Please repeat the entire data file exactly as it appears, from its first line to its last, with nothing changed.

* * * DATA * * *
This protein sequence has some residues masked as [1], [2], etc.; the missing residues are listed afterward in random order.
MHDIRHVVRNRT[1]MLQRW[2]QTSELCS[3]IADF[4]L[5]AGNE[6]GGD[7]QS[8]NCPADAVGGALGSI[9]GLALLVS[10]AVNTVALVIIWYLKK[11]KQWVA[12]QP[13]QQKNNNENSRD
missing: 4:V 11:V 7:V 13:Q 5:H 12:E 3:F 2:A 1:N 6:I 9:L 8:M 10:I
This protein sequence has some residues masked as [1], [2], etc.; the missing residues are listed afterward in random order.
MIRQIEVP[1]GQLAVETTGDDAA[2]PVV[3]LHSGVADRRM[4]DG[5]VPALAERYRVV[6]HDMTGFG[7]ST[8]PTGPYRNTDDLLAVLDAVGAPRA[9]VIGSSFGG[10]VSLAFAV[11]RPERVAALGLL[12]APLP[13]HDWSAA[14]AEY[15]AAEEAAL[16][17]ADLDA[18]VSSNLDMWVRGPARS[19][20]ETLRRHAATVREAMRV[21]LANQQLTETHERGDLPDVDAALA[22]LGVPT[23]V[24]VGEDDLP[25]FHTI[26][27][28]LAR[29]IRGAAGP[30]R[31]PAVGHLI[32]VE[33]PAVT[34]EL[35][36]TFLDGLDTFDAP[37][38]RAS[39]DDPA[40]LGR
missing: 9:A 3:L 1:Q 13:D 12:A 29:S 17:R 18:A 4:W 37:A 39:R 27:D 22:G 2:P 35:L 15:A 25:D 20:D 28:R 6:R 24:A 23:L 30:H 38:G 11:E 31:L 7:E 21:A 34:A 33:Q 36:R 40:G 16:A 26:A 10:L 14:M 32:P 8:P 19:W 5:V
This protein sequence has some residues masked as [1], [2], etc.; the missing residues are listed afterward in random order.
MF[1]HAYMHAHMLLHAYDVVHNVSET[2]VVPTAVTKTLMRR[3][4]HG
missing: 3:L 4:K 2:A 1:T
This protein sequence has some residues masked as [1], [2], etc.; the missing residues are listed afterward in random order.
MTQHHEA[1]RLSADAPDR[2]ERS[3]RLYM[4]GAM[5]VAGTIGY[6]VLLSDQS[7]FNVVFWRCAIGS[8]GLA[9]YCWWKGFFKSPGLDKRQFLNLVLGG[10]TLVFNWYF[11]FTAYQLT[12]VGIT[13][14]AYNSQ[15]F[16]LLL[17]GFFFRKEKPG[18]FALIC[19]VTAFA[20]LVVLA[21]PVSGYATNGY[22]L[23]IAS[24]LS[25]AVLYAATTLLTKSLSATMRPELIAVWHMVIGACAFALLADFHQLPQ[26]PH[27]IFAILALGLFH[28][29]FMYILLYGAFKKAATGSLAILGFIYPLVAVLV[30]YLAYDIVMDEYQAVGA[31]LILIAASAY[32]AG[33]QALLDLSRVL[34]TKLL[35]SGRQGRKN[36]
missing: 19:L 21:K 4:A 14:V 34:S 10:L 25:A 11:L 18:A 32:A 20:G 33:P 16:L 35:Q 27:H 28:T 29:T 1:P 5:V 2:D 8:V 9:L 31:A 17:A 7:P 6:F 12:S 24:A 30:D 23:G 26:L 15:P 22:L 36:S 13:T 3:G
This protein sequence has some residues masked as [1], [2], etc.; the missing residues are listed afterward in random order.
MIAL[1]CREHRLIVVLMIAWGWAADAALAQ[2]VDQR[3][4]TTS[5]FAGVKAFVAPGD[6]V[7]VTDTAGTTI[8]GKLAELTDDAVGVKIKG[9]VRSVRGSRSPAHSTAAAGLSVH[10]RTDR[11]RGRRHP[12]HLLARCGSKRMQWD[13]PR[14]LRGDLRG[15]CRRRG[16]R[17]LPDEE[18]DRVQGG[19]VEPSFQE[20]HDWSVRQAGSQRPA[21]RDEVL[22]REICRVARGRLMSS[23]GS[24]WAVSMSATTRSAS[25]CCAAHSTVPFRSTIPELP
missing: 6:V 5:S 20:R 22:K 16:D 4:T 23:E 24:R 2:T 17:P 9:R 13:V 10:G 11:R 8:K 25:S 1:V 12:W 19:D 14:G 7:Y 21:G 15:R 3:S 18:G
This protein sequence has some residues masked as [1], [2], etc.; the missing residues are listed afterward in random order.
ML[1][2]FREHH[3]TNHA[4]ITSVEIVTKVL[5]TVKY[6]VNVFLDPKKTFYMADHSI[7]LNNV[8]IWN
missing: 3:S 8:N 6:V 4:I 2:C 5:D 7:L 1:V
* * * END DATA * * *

This protein sequence has some residues masked as [1], [2], etc.; the missing residues are listed afterward in random order.
MHDIRHVVRNRT[1]MLQRW[2]QTSELCS[3]IADF[4]L[5]AGNE[6]GGD[7]QS[8]NCPADAVGGALGSI[9]GLALLVS[10]AVNTVALVIIWYLKK[11]KQWVA[12]QP[13]QQKNNNENSRD
missing: 4:V 11:V 7:V 13:Q 5:H 12:E 3:F 2:A 1:N 6:I 9:L 8:M 10:I
This protein sequence has some residues masked as [1], [2], etc.; the missing residues are listed afterward in random order.
MIRQIEVP[1]GQLAVETTGDDAA[2]PVV[3]LHSGVADRRM[4]DG[5]VPALAERYRVV[6]HDMTGFG[7]ST[8]PTGPYRNTDDLLAVLDAVGAPRA[9]VIGSSFGG[10]VSLAFAV[11]RPERVAALGLL[12]APLP[13]HDWSAA[14]AEY[15]AAEEAAL[16][17]ADLDA[18]VSSNLDMWVRGPARS[19][20]ETLRRHAATVREAMRV[21]LANQQLTETHERGDLPDVDAALA[22]LGVPT[23]V[24]VGEDDLP[25]FHTI[26][27][28]LAR[29]IRGAAGP[30]R[31]PAVGHLI[32]VE[33]PAVT[34]EL[35][36]TFLDGLDTFDAP[37][38]RAS[39]DDPA[40]LGR
missing: 9:A 3:L 1:Q 13:D 12:A 29:S 17:R 18:A 4:W 37:A 39:R 27:D 22:G 2:P 35:L 15:A 25:D 20:D 28:R 6:R 24:A 23:L 30:H 38:G 11:E 31:L 7:E 21:A 34:A 33:Q 36:R 40:G 16:A 26:A 10:L 14:M 32:P 8:P 19:W 5:V
This protein sequence has some residues masked as [1], [2], etc.; the missing residues are listed afterward in random order.
MF[1]HAYMHAHMLLHAYDVVHNVSET[2]VVPTAVTKTLMRR[3][4]HG
missing: 3:L 4:K 2:A 1:T
This protein sequence has some residues masked as [1], [2], etc.; the missing residues are listed afterward in random order.
MTQHHEA[1]RLSADAPDR[2]ERS[3]RLYM[4]GAM[5]VAGTIGY[6]VLLSDQS[7]FNVVFWRCAIGS[8]GLA[9]YCWWKGFFKSPGLDKRQFLNLVLGG[10]TLVFNWYF[11]FTAYQLT[12]VGIT[13][14]AYNSQ[15]F[16]LLL[17]GFFFRKEKPG[18]FALIC[19]VTAFA[20]LVVLA[21]PVSGYATNGY[22]L[23]IAS[24]LS[25]AVLYAATTLLTKSLSATMRPELIAVWHMVIGACAFALLADFHQLPQ[26]PH[27]IFAILALGLFH[28][29]FMYILLYGAFKKAATGSLAILGFIYPLVAVLV[30]YLAYDIVMDEYQAVGA[31]LILIAASAY[32]AG[33]QALLDLSRVL[34]TKLL[35]SGRQGRKN[36]
missing: 19:L 21:K 4:A 14:V 34:S 10:L 25:A 11:L 18:A 32:A 20:G 33:P 16:L 35:Q 27:H 28:T 29:T 1:P 5:V 2:D 8:V 9:L 31:A 17:A 7:P 6:F 12:S 24:A 30:D 23:G 26:L 15:P 22:L 36:S 13:T 3:G
This protein sequence has some residues masked as [1], [2], etc.; the missing residues are listed afterward in random order.
MIAL[1]CREHRLIVVLMIAWGWAADAALAQ[2]VDQR[3][4]TTS[5]FAGVKAFVAPGD[6]V[7]VTDTAGTTI[8]GKLAELTDDAVGVKIKG[9]VRSVRGSRSPAHSTAAAGLSVH[10]RTDR[11]RGRRHP[12]HLLARCGSKRMQWD[13]PR[14]LRGDLRG[15]CRRRG[16]R[17]LPDEE[18]DRVQGG[19]VEPSFQE[20]HDWSVRQAGSQRPA[21]RDEVL[22]REICRVARGRLMSS[23]GS[24]WAVSMSATTRSAS[25]CCAAHSTVPFRSTIPELP
missing: 6:V 5:S 20:R 22:K 16:D 4:T 23:E 24:R 2:T 17:P 9:R 13:V 10:G 11:R 8:K 25:S 1:V 12:W 19:D 14:G 7:Y 21:G 15:R 3:S 18:G
This protein sequence has some residues masked as [1], [2], etc.; the missing residues are listed afterward in random order.
ML[1][2]FREHH[3]TNHA[4]ITSVEIVTKVL[5]TVKY[6]VNVFLDPKKTFYMADHSI[7]LNNV[8]IWN
missing: 3:S 8:N 6:V 4:I 2:C 5:D 7:L 1:V